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The Human Capital of the Future

  • Declan Kelly
  • |
  • Mar 14, 2017

Al Silk, HBA ’59, LLD ’15, invests in Ivey’s PhD students through his scholarship, recognizing their invaluable contribution to a school’s overall research capacity.

The Human Capital of the Future

When it comes to making the most of a second chance in higher education, Al Silk is something of a poster child.

Silk entered Ivey’s HBA Program in the late 1950s after having “flunked out” of the civil engineering program at Queen’s University. Few would have predicted then his remarkable rise to the upper echelons of management education or his breaking new ground in marketing and advertising research. Least of all, Silk himself.

So when he reflects now on a distinguished academic career that has included faculty positions at UCLA, the University of Chicago, and tenured and senior administrative roles at MIT Sloan and Harvard Business School, Silk is quick to point to the opportunity for a new beginning that made it all possible.

Following his unexpected departure from Queen’s, Silk returned to his family’s home in Hamilton, where he found work in one of the city’s then-booming steel mills. Working shifts in gruelling conditions “led me to think long and hard about what I wanted to do with the rest of my life.”

After pleading his case to Western University’s registrar and completing an obligatory “summer school” session, Silk was admitted into the HBA Program in the autumn of 1957.

“They obviously found some reason to have faith in me, and I’ll always be grateful for that,” Silk says from his home in Boston.

Silk’s enduring gratitude and first-hand appreciation of the precarious nature of graduate studies – through both his own struggles, and those of many talented peers and students through the years – were the impetus for his 2015 gift of $250,000 to endow the Dr. Alvin J. Silk Graduate Scholarship at Ivey. The scholarship directly supports one full-time PhD student annually in the fourth year of the Program.

Silk says it’s not only about supporting PhD students in their research – typically conducted “in the shadows” of more prominent HBA and MBA Programs – but also recognizing their invaluable contribution to a school’s overall research capacity.

“My experiences as a student and faculty member have served to heighten my appreciation of the risks doctoral students may run if they become ‘lost in the crowd,’” Silk says. “But at the same time, I also know how vital they are. They are vital contributors working with faculty in the development of a business school’s current knowledge and intellectual capital, and they are the human capital of the future.”

Silk’s time at Ivey reads like a who’s who of the School’s own formative years, with classes taught by past and future deans Walter Thompson and J.J. (Jack) Wettlaufer, HBA ’50, MBA ’51. But it was the advice of another future dean that would play a pivotal role in Silk’s career path.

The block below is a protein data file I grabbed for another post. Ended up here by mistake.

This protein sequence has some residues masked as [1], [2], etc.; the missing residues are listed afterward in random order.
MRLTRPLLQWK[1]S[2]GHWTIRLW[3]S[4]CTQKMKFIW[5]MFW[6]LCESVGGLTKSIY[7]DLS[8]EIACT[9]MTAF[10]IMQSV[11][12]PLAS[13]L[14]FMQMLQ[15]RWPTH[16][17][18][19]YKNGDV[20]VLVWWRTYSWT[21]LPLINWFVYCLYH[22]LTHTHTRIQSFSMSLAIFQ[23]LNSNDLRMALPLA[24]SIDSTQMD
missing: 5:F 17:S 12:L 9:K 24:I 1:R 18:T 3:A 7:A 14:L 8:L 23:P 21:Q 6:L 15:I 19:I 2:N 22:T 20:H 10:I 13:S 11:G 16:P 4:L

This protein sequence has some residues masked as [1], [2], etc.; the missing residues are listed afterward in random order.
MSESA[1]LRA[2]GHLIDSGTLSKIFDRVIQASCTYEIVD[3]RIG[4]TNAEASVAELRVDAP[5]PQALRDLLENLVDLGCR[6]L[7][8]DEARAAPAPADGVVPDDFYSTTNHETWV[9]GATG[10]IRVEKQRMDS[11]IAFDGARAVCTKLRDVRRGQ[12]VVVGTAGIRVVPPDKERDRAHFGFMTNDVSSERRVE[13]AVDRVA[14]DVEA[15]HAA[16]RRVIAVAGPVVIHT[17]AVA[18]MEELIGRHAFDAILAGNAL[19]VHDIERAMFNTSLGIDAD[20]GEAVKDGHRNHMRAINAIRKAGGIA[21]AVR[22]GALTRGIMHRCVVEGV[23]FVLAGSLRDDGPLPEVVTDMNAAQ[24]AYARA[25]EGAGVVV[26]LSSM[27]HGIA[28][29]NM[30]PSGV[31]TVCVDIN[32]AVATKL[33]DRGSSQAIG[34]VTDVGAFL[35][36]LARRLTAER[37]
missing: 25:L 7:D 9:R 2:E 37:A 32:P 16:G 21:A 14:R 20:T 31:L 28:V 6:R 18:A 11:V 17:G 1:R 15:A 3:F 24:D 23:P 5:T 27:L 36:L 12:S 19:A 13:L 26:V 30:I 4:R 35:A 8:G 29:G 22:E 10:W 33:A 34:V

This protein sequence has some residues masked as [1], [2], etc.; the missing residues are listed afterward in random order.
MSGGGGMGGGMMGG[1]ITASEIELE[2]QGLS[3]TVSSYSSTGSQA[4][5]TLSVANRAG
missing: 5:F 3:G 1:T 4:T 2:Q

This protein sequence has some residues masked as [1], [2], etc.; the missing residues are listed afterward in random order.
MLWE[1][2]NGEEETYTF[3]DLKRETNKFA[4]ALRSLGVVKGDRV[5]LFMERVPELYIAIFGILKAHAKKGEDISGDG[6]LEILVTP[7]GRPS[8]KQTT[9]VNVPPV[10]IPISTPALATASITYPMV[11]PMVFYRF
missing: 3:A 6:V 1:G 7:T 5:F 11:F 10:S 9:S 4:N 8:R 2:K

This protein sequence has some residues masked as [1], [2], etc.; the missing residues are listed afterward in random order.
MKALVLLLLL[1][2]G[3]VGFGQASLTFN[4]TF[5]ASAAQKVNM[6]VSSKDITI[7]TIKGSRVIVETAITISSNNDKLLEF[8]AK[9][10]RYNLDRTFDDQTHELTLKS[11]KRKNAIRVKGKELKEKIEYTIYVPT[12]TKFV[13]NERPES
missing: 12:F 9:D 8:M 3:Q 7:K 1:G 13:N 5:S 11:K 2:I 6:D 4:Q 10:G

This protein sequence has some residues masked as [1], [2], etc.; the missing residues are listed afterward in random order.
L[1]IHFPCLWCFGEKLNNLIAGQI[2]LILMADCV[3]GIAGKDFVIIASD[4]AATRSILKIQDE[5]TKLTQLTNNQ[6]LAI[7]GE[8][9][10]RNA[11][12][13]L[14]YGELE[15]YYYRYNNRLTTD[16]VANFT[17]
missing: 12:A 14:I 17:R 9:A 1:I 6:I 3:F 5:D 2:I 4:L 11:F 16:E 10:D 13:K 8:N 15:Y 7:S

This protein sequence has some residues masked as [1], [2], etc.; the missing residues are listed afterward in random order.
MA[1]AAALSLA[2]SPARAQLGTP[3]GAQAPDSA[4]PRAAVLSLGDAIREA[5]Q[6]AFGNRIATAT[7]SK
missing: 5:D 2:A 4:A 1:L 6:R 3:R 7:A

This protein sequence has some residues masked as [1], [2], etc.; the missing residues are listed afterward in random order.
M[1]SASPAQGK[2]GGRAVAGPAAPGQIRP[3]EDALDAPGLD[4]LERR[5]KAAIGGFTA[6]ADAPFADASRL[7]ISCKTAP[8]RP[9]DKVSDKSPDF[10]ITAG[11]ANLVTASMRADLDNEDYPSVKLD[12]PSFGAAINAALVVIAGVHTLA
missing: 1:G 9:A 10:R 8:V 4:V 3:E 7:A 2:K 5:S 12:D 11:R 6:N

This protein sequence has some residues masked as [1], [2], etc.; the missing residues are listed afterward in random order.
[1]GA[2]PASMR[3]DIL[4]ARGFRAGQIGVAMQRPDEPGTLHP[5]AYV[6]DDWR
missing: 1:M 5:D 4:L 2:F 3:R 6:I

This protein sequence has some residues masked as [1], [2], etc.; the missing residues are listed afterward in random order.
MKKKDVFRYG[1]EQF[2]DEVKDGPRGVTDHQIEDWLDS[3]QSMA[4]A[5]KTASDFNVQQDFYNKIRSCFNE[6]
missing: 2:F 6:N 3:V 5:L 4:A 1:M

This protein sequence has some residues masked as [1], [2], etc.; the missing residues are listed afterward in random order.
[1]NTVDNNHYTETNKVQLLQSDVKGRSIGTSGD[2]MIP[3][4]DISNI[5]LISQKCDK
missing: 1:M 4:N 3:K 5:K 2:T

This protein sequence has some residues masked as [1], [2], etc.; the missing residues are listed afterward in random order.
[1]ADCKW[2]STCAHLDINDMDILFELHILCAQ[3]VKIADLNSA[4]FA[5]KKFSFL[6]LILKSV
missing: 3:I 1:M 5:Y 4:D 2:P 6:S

“When I first entertained the idea of going to graduate school, I went to talk to the faculty and especially Bud Johnston, HBA ’54, MBA ’57,” Silk says. “He told me that he was going to Northwestern, and recommended that as a place I should seriously consider.”

Silk followed Johnston to Northwestern, where he completed his MBA, with distinction, and enrolled in the PhD program on a fellowship. That support, and the opportunity a few years later to assume an acting assistant professorship at UCLA, provided the financial breathing room needed to complete his dissertation. He went on to lead pioneering research in the development of models and measurements to support management decision-making around new product development and advertising. His recent research focuses on the economics of the advertising and marketing services industry. At Harvard, where he is now Lincoln Filene Professor of Business Administration Emeritus, Silk developed the first MBA course on “brand marketing,” and taught a doctoral seminar on research design and measurement.

But others were not as fortunate as Silk. Of five Canadian PhD students specializing in marketing at Northwestern then, only two completed their dissertations.

“Over the years, I’ve observed numerous cases where students left their doctoral programs before finishing their degree, particularly when they were at the critical stage of writing their theses,” Silk notes. “Another year or so of financial support, and a lot of those abandoned dissertations would likely have been completed.”

Hadi Chapardar, the inaugural recipient of the Silk Scholarship, says the award’s impact on his career has been immediate and two-fold.

“On the one hand, it brings me further confidence in pursuing my longterm research plan,” Chapardar says. “And on the other hand, it helps me focus on my research without financial hindrance.”

Silk says endowing the award is about paying forward a second chance granted more than half a century earlier. “I’m delighted to be able to do it,” he says. “Western made a big difference in my life and I’d like to do a little something to make sure that that opportunity persists for others.”

Photo: Evgenia Eliseeva
Art Direction: Greg Salmela, Aegis